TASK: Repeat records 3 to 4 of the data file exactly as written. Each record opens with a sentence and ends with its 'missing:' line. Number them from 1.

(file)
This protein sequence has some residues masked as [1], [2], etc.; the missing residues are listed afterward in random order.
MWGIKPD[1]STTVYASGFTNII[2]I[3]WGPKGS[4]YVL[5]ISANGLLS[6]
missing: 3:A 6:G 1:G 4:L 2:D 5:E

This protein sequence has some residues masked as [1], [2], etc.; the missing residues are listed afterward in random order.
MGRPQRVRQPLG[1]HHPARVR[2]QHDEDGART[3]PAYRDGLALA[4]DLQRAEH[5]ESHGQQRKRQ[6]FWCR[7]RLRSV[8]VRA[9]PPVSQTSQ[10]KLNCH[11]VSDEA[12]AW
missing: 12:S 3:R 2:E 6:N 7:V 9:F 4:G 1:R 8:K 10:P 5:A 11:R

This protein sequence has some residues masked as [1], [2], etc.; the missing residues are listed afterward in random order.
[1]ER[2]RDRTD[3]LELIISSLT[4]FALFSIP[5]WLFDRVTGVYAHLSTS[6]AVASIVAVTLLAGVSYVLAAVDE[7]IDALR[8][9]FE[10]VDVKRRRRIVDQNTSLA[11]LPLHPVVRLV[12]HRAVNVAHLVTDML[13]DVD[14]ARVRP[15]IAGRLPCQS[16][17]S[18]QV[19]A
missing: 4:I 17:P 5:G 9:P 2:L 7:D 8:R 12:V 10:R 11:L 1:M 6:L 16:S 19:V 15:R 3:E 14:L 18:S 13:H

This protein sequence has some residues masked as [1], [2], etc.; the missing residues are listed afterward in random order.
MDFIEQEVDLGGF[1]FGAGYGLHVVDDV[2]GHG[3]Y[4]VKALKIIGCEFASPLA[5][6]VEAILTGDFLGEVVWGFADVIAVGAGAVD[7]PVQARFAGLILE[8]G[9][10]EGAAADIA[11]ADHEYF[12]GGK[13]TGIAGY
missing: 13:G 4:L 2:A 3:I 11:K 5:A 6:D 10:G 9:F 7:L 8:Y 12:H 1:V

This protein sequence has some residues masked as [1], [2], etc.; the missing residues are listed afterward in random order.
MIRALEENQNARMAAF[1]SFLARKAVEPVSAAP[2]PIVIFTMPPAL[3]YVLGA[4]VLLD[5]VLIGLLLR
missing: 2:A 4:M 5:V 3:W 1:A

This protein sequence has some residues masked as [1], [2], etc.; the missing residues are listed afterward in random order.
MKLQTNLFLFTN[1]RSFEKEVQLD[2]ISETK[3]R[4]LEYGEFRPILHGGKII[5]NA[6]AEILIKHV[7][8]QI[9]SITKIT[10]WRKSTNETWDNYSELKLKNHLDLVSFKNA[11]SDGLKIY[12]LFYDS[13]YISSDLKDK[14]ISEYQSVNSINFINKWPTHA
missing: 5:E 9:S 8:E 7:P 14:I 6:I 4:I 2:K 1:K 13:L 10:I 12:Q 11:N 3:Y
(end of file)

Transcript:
This protein sequence has some residues masked as [1], [2], etc.; the missing residues are listed afterward in random order.
[1]ER[2]RDRTD[3]LELIISSLT[4]FALFSIP[5]WLFDRVTGVYAHLSTS[6]AVASIVAVTLLAGVSYVLAAVDE[7]IDALR[8][9]FE[10]VDVKRRRRIVDQNTSLA[11]LPLHPVVRLV[12]HRAVNVAHLVTDML[13]DVD[14]ARVRP[15]IAGRLPCQS[16][17]S[18]QV[19]A
missing: 4:I 17:P 5:G 9:P 2:L 7:D 8:R 12:V 10:R 11:L 1:M 6:L 16:S 19:V 15:R 3:E 14:L 18:S 13:H

This protein sequence has some residues masked as [1], [2], etc.; the missing residues are listed afterward in random order.
MDFIEQEVDLGGF[1]FGAGYGLHVVDDV[2]GHG[3]Y[4]VKALKIIGCEFASPLA[5][6]VEAILTGDFLGEVVWGFADVIAVGAGAVD[7]PVQARFAGLILE[8]G[9][10]EGAAADIA[11]ADHEYF[12]GGK[13]TGIAGY
missing: 13:G 4:L 2:A 3:I 11:K 5:A 6:D 10:G 9:F 7:L 8:Y 12:H 1:V